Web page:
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Ghana sees first biomass supply chain project

By Lisa Gibson | September 02, 2011

Africa Renewables Ltd., headquartered in London, is actively recruiting for more than 70 new forestry and biomass production jobs in Ghana to support the country's first wood chip supply chain venture.

The project will harvest redundant rubber trees from the Ghana Rubber Estates Ltd. plantation for chipping and sale to European utilities and energy traders, according to Jamie Wynn-Williams, spokesperson for Africa Renewables. “The ‘redundant rubber trees’ are trees that are past their prime and are no longer producing rubber sap,” he said. “Biomass extraction is an efficient way of recycling them. The project is fully sustainable as all trees are replaced by GREL.”

The project, located between the GREL plantation and the port of Takoradi, will also include the development of a 5 hectare (12 acres) storage depot to house wood chips between monthly shipments, a spare part store and a mechanical workshop. The storage facility can house up to 110,000 meters cubed and shipments are expected to begin in November.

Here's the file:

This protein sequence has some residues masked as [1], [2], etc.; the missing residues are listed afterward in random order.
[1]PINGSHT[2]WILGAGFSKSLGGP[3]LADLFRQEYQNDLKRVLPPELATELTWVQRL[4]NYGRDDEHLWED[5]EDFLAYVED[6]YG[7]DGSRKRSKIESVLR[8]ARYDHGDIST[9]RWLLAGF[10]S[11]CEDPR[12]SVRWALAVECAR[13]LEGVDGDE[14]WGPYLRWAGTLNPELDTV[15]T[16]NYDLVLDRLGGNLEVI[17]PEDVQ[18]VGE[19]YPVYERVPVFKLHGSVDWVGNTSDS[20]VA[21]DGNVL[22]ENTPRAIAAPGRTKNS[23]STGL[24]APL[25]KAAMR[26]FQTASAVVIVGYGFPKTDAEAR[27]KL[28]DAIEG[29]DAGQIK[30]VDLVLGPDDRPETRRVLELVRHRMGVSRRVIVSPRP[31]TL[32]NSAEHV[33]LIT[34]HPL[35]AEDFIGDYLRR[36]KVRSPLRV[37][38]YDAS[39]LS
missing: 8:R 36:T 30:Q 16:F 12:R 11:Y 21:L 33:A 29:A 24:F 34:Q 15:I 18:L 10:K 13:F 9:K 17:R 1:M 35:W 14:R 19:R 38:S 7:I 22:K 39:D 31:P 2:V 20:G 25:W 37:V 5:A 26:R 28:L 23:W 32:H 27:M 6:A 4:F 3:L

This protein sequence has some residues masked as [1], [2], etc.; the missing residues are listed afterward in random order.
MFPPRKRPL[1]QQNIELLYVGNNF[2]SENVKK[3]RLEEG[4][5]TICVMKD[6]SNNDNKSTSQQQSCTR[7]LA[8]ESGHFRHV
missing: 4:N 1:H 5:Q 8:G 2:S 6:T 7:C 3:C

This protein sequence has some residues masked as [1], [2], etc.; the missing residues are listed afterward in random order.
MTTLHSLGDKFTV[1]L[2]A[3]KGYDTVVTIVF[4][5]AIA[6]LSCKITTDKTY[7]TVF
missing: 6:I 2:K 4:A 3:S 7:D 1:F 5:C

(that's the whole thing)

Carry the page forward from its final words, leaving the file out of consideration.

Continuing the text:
Africa Renewables will provide the appropriate training required for the operation of forestry equipment, with new jobs at every level of the project logistics chain from initial felling of trees to harvesting, processing and eventual delivery of biomass to cargo ships for export. The port will benefit, as well, in the new flow of exports, creating more maritime traffic and port handling activity with yet another opportunity for local employment.

“We believe our project will generate many jobs at all levels for the local community in Takoradi,” said Jean-Francois Guillon, Africa Renewables chief executive. “Of the 72 jobs that are on our budget, three will require specific biomass expertise. The rest of our employees will be hired from the local area, including the position of chief finance director.”

 

 

 

1 Responses

  1. Jesse Sewell

    2011-09-07

    1

    This is certainly good news not only for Ghana but for all of West Africa as projects like this create economic value in otherwise useless products like aged and unproductive rubber trees and allow Europe to source renewable fuels.

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